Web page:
Response to Commentary on “Talking About Thinking Aloud”

Author Reply

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We would like to thank the Editors for the opportunity to respond to the interesting points raised by Rolf Molich. We have a great deal of respect for Mr. Molich and his contributions to the field over many years, especially his work on the Comparative Usability Evaluation studies (CUE).

In our paper, “Talking About Thinking Aloud: Perspectives from Interactive Think-Aloud Practitioners,” we describe a small-sample qualitative study exploring the attitudes of Interactive Think Aloud (ITA) practitioners. ITA has been extensively researched through lab-based and observational approaches, but our study builds on this work as the first to report in detail on the views of practitioners regarding their use of ITA. We adopted widely accepted best practice approaches for qualitative-depth research and fully acknowledged the limitations of our work.

Here we provide a comprehensive response to Mr. Molich’s letter. We address key points raised under our three headings “Research Approach,” “Study Presentation,” and “Findings and Implications.”

Research Approach

Mr. Molich raises two key concerns relating to our research approach. These arise from a misalignment in views about the nature of small-sample qualitative research.

Generalization Value

Mr. Molich questions whether our study has “strong generalization value,” citing its small sample. However, we would note that qualitative researchers are not normally concerned with large samples and the statistical generalizability they can offer. The focus is instead on building a detailed and contextual understanding of a particular group, and generalizability is achieved through “transferability,” which is the ability for conclusions to be applied by other researchers in other contexts (Polit & Beck, 2010). We appreciate that the small sample of UK practitioners has implications for our findings, and we acknowledged this in the “Limitations” section of the paper. However, we followed best practice for transferability, such as by providing “thick descriptions” of our findings (Barnes et al., 2005), and we believe our results are generalizable in that they are transferable to similar contexts (such as studies involving UX practitioners in western countries).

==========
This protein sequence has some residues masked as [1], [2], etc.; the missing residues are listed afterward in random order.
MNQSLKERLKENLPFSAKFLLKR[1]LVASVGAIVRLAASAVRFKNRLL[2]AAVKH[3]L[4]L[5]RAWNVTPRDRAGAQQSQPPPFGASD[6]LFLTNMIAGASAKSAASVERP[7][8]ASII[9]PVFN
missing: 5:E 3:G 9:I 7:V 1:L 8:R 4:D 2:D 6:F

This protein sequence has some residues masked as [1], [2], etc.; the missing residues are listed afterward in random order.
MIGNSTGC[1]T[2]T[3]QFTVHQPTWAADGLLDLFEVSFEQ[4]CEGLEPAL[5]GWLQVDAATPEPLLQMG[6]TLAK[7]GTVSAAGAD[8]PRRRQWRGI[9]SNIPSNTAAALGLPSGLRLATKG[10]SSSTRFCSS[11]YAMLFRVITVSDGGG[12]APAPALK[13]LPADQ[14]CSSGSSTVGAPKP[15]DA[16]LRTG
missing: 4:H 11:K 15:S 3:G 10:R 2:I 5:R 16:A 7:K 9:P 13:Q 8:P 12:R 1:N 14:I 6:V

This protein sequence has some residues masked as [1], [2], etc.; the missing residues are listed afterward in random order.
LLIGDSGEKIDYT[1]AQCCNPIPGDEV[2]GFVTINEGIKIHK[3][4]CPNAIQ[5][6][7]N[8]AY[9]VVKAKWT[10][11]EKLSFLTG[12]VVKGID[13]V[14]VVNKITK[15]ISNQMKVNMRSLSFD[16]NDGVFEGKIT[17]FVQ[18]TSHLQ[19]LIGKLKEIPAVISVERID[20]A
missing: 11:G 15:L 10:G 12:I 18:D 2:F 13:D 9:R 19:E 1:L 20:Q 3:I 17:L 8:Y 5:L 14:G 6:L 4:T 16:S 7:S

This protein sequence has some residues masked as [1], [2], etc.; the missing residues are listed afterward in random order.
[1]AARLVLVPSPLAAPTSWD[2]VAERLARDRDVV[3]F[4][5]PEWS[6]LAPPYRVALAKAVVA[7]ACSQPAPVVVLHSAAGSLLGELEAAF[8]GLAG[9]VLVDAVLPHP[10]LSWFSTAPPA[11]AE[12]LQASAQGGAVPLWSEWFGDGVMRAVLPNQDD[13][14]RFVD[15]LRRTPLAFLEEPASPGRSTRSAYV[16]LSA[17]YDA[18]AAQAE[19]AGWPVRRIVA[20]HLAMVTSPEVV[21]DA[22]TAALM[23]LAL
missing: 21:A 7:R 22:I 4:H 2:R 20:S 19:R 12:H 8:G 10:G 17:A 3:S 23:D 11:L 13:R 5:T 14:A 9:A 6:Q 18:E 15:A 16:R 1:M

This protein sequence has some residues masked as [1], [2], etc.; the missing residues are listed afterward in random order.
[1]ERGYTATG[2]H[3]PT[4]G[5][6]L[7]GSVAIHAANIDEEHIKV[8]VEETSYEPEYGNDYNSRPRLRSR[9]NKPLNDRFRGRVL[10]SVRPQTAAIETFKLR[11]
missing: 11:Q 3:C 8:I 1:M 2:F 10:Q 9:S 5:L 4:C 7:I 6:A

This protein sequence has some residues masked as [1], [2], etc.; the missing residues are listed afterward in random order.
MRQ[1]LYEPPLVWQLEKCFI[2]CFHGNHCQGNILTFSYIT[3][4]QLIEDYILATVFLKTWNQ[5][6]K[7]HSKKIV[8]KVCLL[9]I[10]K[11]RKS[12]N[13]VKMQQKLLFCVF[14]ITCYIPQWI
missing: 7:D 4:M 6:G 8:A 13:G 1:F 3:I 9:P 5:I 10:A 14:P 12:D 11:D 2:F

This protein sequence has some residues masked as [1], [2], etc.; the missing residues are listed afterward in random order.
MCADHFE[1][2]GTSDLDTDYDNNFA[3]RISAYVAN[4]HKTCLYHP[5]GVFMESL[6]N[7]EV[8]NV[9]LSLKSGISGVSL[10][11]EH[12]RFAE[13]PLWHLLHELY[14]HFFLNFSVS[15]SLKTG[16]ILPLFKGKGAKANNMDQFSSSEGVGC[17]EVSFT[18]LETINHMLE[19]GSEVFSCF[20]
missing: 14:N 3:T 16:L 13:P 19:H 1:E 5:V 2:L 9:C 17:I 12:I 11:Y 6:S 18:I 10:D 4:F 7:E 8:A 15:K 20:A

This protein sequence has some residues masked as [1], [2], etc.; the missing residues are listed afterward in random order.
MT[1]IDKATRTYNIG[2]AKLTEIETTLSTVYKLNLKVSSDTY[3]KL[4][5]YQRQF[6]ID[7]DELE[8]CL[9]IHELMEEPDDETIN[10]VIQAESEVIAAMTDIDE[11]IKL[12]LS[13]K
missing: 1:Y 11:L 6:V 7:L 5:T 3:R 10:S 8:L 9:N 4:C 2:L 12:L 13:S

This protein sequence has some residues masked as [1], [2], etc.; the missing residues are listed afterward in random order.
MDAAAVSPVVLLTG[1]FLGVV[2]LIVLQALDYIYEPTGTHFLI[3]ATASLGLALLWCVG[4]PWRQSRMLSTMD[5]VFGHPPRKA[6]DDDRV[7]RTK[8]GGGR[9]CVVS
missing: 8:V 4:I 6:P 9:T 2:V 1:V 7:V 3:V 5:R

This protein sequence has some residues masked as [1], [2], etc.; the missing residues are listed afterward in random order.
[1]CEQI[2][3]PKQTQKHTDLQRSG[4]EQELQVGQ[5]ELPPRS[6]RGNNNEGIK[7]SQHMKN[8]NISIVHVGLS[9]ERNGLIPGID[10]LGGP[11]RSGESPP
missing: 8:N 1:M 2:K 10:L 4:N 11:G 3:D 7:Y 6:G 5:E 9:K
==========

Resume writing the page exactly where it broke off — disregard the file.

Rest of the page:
Many qualitative studies in the usability literature take a similar approach. For example, Mr. Molich’s own CUE-10 study (Molich et al., 2020) also involved a small convenience sample of 14 UX practitioners with a particular sample bias, all recruited from UTEST (a private community for usability professionals, many who were Bentley University students and graduates, etc.). This paper was also published by JUX, and although the journal could have taken a narrow statistical definition of “generalization value,” we think they made the right decision by taking a broader view in both cases.

Intercoder Reliability

We did not use multiple coders or assess Intercoder Reliability (ICR). Although this practice is common in some forms of highly-structured deductive qualitative analysis (such as coding usability problems), ICR is by no means ubiquitous in thematic analysis (O’Connor et al., 2020). We followed the classic Braun and Clarke method (2012), which is an approach for a solo researcher. 

Braun and Clarke advise against assessing ICR on the grounds that it is incompatible with the interpretivist agenda of qualitative research (2013). Under this theoretical framework, ICR is seen as an inappropriate attempt to apply positivist ideas to the fundamentally interpretivist practice of qualitative analysis, in which “reflexivity and active personal engagement with the data are resources, not ‘noise’ to be minimized” (O’Connor et al., 2020). In our study, the coding framework evolved organically through a very broad inductive approach, and ICR may have prevented some of the more interesting findings from surfacing. This is obviously not the place to get into a detailed philosophical debate about the pros and cons of ICR in thematic analysis, but we stand by our decision not to use ICR as a legitimate theoretical choice.

Study Presentation

Mr. Molich also critiqued the way we defined key concepts and presented our study. We are happy to provide an explanation of these choices.

Defining Traditional Think-Aloud and Interactive Think-Aloud